“The more I investigated the area,” he says, “the more I was drawn to it. With the permission of my attending staff, I started offering some safe modalities to our sickest patients. Although we will never know if there was any true and scientific difference made, there were times when I had difficulty ignoring some of the results I was seeing.”

Dr. Katiraei—who received his graduate degree from Western University of Health Sciences in Pomona and his bachelor of science in biology from UCLA—does not limit his practice to alternative medicine, but offers it in addition to Western medical practices for certain diseases and conditions. “Our first and foremost responsibility is to safely integrate these complementary and alternative modalities into our current convention of medicine in order to support our goal of providing the most effective care to our patients,” he says.

To achieve a balance between Western and ancient healing modalities, Dr. K prescribes herbals and supplements for some patients and antibiotics for others. He may refer someone to a licensed practitioner of the traditional Chinese remedies of acupuncture and acupressure, while sending someone else for osteopathic manipulations. “In certain circumstances, I use relaxation techniques and guided imagery to balance the autonomic nervous system for some of my patients,” he notes. “These modalities activate the mind-body connection. Too often, Western medicine is so focused on the physical and chemical effects of disease that it doesn’t give enough credit to the mind and its role.”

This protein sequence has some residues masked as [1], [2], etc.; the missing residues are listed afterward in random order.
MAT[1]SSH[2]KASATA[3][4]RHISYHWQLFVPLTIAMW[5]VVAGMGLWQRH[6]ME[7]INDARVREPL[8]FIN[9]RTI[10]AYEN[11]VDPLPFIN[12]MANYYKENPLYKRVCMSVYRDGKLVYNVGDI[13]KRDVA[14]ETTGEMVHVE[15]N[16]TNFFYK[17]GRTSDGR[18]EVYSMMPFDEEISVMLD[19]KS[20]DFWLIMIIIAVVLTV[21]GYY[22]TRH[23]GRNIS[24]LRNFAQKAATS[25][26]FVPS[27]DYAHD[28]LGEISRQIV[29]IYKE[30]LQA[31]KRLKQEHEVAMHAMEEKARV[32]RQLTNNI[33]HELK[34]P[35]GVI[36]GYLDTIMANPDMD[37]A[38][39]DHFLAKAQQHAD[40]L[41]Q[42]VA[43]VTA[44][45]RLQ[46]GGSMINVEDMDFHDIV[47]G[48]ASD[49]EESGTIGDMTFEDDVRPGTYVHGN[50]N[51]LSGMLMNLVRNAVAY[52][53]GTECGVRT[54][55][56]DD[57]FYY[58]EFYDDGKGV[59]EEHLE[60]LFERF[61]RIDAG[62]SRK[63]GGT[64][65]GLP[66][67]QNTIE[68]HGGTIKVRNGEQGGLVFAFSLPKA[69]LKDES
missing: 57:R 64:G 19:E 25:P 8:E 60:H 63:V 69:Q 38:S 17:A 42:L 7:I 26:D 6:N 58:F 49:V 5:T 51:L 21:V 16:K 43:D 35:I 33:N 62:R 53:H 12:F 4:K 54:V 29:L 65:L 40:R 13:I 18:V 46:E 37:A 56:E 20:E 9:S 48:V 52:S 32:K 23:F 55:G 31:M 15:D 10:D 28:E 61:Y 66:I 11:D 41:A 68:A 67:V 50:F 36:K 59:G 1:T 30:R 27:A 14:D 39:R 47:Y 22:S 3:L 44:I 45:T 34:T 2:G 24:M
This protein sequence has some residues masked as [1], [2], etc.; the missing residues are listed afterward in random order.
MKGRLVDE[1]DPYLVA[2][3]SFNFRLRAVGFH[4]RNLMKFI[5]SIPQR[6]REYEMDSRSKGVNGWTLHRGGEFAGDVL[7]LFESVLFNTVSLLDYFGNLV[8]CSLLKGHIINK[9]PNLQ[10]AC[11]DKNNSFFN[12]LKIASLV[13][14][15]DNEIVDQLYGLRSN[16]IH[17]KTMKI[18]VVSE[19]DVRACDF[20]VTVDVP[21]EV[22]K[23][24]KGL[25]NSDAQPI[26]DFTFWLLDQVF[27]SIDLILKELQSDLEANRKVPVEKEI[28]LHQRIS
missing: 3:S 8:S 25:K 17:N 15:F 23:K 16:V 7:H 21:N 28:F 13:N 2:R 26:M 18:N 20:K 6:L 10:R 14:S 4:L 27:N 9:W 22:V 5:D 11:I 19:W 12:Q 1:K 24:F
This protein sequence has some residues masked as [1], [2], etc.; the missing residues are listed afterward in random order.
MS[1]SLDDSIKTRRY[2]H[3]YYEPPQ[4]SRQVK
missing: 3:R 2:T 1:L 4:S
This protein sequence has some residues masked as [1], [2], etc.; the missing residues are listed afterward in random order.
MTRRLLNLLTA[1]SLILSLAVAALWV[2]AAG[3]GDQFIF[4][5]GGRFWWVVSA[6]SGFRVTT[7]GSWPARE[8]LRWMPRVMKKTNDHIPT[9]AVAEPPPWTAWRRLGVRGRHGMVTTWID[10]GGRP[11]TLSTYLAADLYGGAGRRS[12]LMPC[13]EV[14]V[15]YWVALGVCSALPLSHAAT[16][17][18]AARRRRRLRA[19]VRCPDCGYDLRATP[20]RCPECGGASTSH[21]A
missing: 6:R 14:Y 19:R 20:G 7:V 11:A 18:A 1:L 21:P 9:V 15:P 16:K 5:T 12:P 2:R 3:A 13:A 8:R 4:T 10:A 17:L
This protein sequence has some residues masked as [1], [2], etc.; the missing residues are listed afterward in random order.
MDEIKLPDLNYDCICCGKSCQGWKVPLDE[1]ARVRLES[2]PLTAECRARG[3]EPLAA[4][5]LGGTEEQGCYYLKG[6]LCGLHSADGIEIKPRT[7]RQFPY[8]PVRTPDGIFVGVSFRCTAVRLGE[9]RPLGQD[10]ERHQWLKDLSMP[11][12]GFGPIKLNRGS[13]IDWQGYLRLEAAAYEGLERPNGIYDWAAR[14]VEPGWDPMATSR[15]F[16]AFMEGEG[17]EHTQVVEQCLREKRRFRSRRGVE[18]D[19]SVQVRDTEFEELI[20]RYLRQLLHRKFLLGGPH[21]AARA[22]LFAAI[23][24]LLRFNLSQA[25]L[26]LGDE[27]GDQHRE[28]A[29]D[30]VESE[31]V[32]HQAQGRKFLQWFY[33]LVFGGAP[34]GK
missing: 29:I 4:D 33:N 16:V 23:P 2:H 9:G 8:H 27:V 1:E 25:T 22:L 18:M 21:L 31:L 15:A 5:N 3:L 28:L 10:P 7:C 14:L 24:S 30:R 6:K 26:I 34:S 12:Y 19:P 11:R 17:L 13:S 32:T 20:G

Despite his interest in non-Western modalities, Dr. Katiraei is careful to distinguish between the legitimate medical application of non-Western treatments and the spurious practices of others within the alternative medicine movement.   

“We spell wholistic with a ‘w’ to distinguish it from some of the esoteric spitirual practices sometimes associated with holistic health,” he says. “There are some potentially dangerous modalities in the field.” When pressed for an explanation, he says that some practices have not been proven to have value in the treatment of disease, and others may actually cause harm, especially when taken in context with certain prescription medications.